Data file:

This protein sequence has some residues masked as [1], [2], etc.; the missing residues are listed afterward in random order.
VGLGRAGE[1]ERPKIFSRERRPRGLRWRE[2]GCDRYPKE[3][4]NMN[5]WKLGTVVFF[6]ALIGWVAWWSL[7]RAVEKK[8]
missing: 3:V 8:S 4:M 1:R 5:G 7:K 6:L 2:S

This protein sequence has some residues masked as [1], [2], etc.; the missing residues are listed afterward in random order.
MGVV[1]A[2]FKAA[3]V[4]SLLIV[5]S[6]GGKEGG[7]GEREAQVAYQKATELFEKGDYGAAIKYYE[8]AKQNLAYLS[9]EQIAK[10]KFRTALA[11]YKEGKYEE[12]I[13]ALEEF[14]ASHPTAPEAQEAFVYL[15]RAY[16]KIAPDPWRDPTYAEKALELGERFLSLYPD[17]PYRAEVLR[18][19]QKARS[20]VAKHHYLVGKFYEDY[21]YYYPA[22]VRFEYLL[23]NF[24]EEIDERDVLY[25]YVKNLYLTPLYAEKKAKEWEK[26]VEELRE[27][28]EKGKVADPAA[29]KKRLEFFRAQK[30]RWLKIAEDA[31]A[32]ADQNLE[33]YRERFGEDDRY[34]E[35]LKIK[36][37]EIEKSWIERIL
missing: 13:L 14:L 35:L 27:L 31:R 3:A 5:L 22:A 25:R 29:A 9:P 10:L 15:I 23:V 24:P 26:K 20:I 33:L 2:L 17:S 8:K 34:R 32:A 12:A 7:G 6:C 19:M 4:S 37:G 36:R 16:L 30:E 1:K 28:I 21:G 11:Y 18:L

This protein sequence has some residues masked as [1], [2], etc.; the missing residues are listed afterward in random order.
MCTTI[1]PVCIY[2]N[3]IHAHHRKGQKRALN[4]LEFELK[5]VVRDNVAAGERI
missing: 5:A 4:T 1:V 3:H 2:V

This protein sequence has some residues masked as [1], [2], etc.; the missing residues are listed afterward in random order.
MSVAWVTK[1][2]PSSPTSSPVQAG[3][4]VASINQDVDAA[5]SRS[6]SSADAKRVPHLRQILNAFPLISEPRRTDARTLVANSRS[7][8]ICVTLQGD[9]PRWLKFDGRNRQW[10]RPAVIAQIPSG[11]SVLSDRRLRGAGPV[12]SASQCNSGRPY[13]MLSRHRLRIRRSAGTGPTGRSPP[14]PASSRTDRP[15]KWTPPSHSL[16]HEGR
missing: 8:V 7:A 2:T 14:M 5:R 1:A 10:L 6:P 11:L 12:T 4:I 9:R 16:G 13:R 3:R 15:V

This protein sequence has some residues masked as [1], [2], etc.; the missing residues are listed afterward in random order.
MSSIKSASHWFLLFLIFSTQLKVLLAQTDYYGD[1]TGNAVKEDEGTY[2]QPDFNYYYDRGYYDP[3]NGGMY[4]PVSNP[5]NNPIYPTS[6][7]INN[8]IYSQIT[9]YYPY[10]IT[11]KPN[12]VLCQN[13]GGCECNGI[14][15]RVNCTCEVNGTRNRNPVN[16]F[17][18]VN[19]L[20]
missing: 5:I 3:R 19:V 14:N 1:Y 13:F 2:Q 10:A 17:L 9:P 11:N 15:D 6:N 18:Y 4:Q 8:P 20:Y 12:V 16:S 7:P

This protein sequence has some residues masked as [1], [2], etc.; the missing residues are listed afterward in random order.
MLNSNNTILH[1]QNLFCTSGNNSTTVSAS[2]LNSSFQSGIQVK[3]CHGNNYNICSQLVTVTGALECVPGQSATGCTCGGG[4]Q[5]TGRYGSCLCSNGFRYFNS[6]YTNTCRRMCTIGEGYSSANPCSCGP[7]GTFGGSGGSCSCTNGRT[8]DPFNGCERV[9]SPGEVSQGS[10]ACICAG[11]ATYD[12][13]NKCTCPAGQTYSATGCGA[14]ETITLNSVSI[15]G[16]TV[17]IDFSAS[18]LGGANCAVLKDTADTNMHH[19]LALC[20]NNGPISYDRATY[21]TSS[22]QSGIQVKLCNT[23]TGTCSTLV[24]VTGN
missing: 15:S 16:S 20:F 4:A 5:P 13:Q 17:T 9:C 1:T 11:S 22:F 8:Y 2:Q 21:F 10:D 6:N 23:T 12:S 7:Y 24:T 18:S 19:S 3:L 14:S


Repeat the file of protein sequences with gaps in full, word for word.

This protein sequence has some residues masked as [1], [2], etc.; the missing residues are listed afterward in random order.
VGLGRAGE[1]ERPKIFSRERRPRGLRWRE[2]GCDRYPKE[3][4]NMN[5]WKLGTVVFF[6]ALIGWVAWWSL[7]RAVEKK[8]
missing: 3:V 8:S 4:M 1:R 5:G 7:K 6:L 2:S

This protein sequence has some residues masked as [1], [2], etc.; the missing residues are listed afterward in random order.
MGVV[1]A[2]FKAA[3]V[4]SLLIV[5]S[6]GGKEGG[7]GEREAQVAYQKATELFEKGDYGAAIKYYE[8]AKQNLAYLS[9]EQIAK[10]KFRTALA[11]YKEGKYEE[12]I[13]ALEEF[14]ASHPTAPEAQEAFVYL[15]RAY[16]KIAPDPWRDPTYAEKALELGERFLSLYPD[17]PYRAEVLR[18][19]QKARS[20]VAKHHYLVGKFYEDY[21]YYYPA[22]VRFEYLL[23]NF[24]EEIDERDVLY[25]YVKNLYLTPLYAEKKAKEWEK[26]VEELRE[27][28]EKGKVADPAA[29]KKRLEFFRAQK[30]RWLKIAEDA[31]A[32]ADQNLE[33]YRERFGEDDRY[34]E[35]LKIK[36][37]EIEKSWIERIL
missing: 13:L 14:L 35:L 27:L 31:R 3:A 5:L 22:A 25:R 29:A 9:P 10:L 15:I 23:V 24:P 26:K 20:I 33:L 2:L 17:S 8:K 34:R 32:A 12:A 7:G 6:C 19:M 4:S 37:G 36:R 16:L 30:E 1:K 28:I 21:G 11:Y 18:L

This protein sequence has some residues masked as [1], [2], etc.; the missing residues are listed afterward in random order.
MCTTI[1]PVCIY[2]N[3]IHAHHRKGQKRALN[4]LEFELK[5]VVRDNVAAGERI
missing: 5:A 4:T 1:V 3:H 2:V

This protein sequence has some residues masked as [1], [2], etc.; the missing residues are listed afterward in random order.
MSVAWVTK[1][2]PSSPTSSPVQAG[3][4]VASINQDVDAA[5]SRS[6]SSADAKRVPHLRQILNAFPLISEPRRTDARTLVANSRS[7][8]ICVTLQGD[9]PRWLKFDGRNRQW[10]RPAVIAQIPSG[11]SVLSDRRLRGAGPV[12]SASQCNSGRPY[13]MLSRHRLRIRRSAGTGPTGRSPP[14]PASSRTDRP[15]KWTPPSHSL[16]HEGR
missing: 8:V 7:A 2:T 14:M 5:R 1:A 10:L 6:P 11:L 12:T 4:I 9:R 16:G 13:R 3:R 15:V

This protein sequence has some residues masked as [1], [2], etc.; the missing residues are listed afterward in random order.
MSSIKSASHWFLLFLIFSTQLKVLLAQTDYYGD[1]TGNAVKEDEGTY[2]QPDFNYYYDRGYYDP[3]NGGMY[4]PVSNP[5]NNPIYPTS[6][7]INN[8]IYSQIT[9]YYPY[10]IT[11]KPN[12]VLCQN[13]GGCECNGI[14][15]RVNCTCEVNGTRNRNPVN[16]F[17][18]VN[19]L[20]
missing: 5:I 3:R 19:V 14:N 1:Y 13:F 2:Q 10:A 17:L 9:P 11:N 15:D 6:N 18:Y 4:Q 8:P 20:Y 12:V 16:S 7:P

This protein sequence has some residues masked as [1], [2], etc.; the missing residues are listed afterward in random order.
MLNSNNTILH[1]QNLFCTSGNNSTTVSAS[2]LNSSFQSGIQVK[3]CHGNNYNICSQLVTVTGALECVPGQSATGCTCGGG[4]Q[5]TGRYGSCLCSNGFRYFNS[6]YTNTCRRMCTIGEGYSSANPCSCGP[7]GTFGGSGGSCSCTNGRT[8]DPFNGCERV[9]SPGEVSQGS[10]ACICAG[11]ATYD[12][13]NKCTCPAGQTYSATGCGA[14]ETITLNSVSI[15]G[16]TV[17]IDFSAS[18]LGGANCAVLKDTADTNMHH[19]LALC[20]NNGPISYDRATY[21]TSS[22]QSGIQVKLCNT[23]TGTCSTLV[24]VTGN
missing: 15:S 16:S 20:F 4:A 5:P 13:Q 17:T 9:C 1:T 11:S 22:F 8:Y 2:Q 21:F 10:D 6:N 23:T 12:S 7:Y 24:T 18:S 19:S 3:L 14:S